West Bengal has distinct advantages to become a potential trading hub for India and a gateway to South East Asia, thanks to its proximity to Bangladesh, Nepal, Bhutan and Myanmar. West Bengal can act as an Indian Silk Road to neighbouring countries. Myanmar has emerged as a prospective trade destination after the return of democracy. Road connectivity provides enough potential for border trade with these countries. With cost-cutting opportunity in logistics, a competitive tool for buoyancy in trade, border trade unleashes greater opportunities to augment investments with neighbouring countries.
West Bengal has a unique advantage to become a strong foundation for global value chain (GVC) manufacturing operations in the eastern region. In the wake of China losing its cost-competitiveness, which resulted in foreign investors looking for alternatives, West Bengal can provide a base for GVC manufacturing operations between India and ASEAN. The state has been considered as hosting one of the lowest costs in manufacturing. To this end, it can offer a unique opportunity as a hub for exports to assemblers in ASEAN and other Asian countries.
Given the present structure of industry in West Bengal – which hinges on labour-intensive products with low and middle-level investment – learning a few lessons from Vietnam and Bangladesh would be pertinent. Success stories of the 'supporting industry' model in Vietnam and the uptick of the garment industry in Bangladesh can be important lessons for industrialisation in West Bengal.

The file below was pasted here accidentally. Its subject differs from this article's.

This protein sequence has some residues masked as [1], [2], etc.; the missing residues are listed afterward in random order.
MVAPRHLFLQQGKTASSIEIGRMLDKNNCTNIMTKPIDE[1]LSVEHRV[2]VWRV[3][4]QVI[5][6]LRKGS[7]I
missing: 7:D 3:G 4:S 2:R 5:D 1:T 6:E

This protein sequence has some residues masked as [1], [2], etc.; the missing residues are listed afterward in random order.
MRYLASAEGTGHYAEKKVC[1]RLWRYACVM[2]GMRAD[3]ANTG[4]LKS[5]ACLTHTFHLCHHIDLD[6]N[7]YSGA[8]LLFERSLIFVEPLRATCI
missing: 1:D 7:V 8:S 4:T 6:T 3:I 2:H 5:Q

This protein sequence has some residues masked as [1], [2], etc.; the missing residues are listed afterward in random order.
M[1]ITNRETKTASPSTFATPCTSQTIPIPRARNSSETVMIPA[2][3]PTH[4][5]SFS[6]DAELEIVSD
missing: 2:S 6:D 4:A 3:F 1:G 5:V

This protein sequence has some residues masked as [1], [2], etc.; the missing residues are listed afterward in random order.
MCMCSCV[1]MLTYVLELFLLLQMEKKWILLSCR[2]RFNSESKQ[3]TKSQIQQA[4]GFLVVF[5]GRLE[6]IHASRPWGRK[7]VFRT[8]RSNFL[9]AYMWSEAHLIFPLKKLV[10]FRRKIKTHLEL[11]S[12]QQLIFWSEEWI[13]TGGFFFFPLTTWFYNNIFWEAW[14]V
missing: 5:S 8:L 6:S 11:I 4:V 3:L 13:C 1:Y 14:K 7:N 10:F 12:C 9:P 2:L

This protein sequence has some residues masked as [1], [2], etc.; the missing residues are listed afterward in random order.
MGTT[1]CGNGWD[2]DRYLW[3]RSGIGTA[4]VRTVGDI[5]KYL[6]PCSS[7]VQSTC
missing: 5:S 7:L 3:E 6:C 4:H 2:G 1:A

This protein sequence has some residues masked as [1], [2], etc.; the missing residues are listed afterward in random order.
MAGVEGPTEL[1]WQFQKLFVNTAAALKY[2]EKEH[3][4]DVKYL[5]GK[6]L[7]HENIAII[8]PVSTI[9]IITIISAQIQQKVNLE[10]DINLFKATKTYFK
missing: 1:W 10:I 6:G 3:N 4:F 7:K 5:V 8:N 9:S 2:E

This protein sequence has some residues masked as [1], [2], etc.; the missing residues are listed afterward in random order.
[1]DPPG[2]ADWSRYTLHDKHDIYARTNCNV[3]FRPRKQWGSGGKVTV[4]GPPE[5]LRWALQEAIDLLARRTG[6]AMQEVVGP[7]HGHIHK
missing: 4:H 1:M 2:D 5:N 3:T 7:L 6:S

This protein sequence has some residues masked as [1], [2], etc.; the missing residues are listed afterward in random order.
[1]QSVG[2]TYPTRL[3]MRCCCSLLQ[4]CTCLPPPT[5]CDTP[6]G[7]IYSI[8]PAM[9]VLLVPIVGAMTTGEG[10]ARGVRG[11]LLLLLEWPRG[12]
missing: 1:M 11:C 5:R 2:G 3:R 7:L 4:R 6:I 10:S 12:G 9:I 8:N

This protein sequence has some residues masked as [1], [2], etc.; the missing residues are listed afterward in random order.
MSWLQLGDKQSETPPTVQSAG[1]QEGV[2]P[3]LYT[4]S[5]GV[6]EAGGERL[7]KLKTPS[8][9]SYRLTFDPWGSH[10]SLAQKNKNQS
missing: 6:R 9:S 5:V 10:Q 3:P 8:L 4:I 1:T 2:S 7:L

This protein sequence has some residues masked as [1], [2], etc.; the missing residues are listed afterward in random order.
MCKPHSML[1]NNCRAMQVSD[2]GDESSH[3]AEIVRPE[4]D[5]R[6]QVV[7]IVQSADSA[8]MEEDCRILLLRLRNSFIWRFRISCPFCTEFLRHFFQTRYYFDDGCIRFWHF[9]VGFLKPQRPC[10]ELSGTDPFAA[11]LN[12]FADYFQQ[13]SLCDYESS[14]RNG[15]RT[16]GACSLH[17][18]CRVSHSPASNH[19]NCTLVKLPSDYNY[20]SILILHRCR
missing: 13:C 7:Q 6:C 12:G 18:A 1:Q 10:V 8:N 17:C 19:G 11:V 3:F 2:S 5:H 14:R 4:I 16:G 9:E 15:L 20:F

Supporting industry, or component base industry, was the trigger for the growth of the automobile industry in Vietnam, which is the second-biggest manufacturer of motorbikes in ASEAN. Foreign investors played an important role in the development of the supporting industry. West Bengal can also be an important destination for the electronics industry. Manufacturing of mobile phones and electronic components are low-capital and high-labour intensive industries. There are several factors which favour West Bengal as a better destination for mobile phone and electronic component manufacturing. Cheap wages, low land costs, surplus electricity and availability of highly-skilled labour forces (owing to three big technical education institutes) can prove propitious for the development of mobile and electronic component manufacturing in West Bengal
Mamata should focus on Chinese investment in West Bengal. Ever since the trade war has broken out and the USA has begun hurting Chinese exports by punitive tariffs, China has vowed to engage India as an important trade and investment partner. Burying the hatchet of political conflict, India too is eagerly anticipating Chinese investments and the expansion of trade relations by exporting agricultural products.
This was exemplified by Chinese participation in the last Bengal Business Summit. Over 30 Chinese companies attended the summit. Of these, 10 attended it for the first time. Given the historical linkage and a large number of Chinese domiciled in Kolkata, Chinese investment can help boost the state's investment potential.
(The views expressed are strictly personal)